Tricks that Give Agents and Brokers Bad Names…REDUX

From the TrueGotham archives:

I’m furiously committed to the idea that expert, ethical, and talented brokers and agents are tremendously valuable to clients. But there’s no point in pretending that every broker and agent is. In fact, so many people out there have had bad experiences with (alleged) real estate professionals, that making the case they are all good, in my mind, only serves to undermine the credibility of the speaker.

What are the things shoddy agents do to hurt the reputation of the industry? Just for fun, we brainstormed some lists.

Some ways agents burn bridges with buyers:

  • Steer buyers away or towards property based on what’s best for the broker’s bottom line, whether it’s commission, price, broker’s own listing, a building the broker is involved with, a coop board that will be easy for the broker to deal with, etc.
  • Railroading buyers to close against their best interests,  for instance, by not disclosing other apartments in the same building that are for sale.
  • Not disclosing financial information that is important but not yet made known to the general public.
  • Not disclosing dual agency, typically by showing a buyer their own listing and not telling them they are representing the seller.
  • Falsely stating number of rooms and square footage. One common version of this: calling an alcove studio a "one bedroom" just because someone added a wall.
  • Steering clients here or there based on sexuality, race, social status.
  • Discounting valid buyer concerns that can cause more work, and potentially lost commissions, for the agent.

And sellers:

  • Providing a false or inaccurate comparative market analysis, typically to make the seller feel false hope (and warm fuzzies toward that friendly agent) about their property.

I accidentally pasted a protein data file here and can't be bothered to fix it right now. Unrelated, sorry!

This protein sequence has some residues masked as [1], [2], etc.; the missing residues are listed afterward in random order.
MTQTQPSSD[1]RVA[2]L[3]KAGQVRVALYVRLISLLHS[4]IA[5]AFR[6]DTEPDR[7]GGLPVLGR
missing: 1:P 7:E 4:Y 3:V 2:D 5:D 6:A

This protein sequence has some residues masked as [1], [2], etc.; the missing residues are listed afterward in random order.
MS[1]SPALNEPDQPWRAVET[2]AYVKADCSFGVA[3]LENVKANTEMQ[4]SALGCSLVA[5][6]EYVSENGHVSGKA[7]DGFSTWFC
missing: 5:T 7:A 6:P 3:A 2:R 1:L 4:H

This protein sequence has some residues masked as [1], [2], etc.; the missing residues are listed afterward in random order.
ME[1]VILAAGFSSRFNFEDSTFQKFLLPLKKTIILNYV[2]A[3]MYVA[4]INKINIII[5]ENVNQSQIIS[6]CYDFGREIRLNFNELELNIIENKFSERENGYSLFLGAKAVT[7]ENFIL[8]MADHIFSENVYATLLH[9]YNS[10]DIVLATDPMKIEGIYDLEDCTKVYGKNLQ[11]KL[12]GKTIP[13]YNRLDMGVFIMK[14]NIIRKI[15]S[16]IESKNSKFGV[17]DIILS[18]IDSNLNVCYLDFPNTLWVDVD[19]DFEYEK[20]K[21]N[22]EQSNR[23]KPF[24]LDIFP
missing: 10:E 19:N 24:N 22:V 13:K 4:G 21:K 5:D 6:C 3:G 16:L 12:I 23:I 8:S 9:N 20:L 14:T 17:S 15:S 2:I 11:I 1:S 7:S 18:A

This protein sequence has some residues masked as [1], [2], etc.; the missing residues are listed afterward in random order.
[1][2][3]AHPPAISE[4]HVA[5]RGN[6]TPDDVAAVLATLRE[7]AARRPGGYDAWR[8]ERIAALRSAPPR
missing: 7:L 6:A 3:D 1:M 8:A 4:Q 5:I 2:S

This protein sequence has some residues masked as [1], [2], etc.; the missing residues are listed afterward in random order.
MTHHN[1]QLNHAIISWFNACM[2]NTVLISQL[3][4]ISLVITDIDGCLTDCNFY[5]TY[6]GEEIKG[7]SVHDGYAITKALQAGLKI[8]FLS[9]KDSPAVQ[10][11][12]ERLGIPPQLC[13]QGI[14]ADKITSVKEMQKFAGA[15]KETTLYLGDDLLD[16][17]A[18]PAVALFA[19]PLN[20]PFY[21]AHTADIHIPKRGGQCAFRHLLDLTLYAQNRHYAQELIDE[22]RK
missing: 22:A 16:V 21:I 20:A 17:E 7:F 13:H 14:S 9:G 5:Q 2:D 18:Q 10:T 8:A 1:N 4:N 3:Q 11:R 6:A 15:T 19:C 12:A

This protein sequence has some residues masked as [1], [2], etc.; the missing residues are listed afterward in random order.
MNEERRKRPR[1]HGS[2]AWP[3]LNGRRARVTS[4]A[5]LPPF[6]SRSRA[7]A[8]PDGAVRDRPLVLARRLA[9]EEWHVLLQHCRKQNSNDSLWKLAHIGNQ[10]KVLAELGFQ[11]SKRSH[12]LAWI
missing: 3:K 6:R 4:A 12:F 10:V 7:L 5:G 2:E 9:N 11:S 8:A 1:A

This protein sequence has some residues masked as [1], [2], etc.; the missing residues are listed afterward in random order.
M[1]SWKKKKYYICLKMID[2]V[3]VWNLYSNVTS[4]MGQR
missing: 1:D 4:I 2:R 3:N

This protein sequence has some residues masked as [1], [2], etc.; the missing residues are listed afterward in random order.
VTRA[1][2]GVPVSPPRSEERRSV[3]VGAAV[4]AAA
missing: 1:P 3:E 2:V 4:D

• Overpricing as a way to win exclusive listings.
  • Not presenting all offers–even though it’s against the law, I know of cases in which agents have withheld offers that would earn reduced commissions for the agent.
  • Inflating the number of showings, the feedback, and the marketing of the property to make the agent look busier than he or she really is.
  • Steering the seller towards one offer over another for no valid reason except for the agent’s personal gain.
  • A broker who is not knowledgeable about the listing.
  • Taking on a seller’s (usually overpriced) listing merely to lure buyers who can be redirected to other properties.
  • Withholding information that might be valuable to the seller, but could delay or prevent a signed contract.
  • Neglecting possible purchasers at open houses for whatever reason.
  • Being negative about the property.
  • Discounting valid seller concerns that can cause more work, and potentially lost commissions, for the agent.

What else? Any other suggestions?

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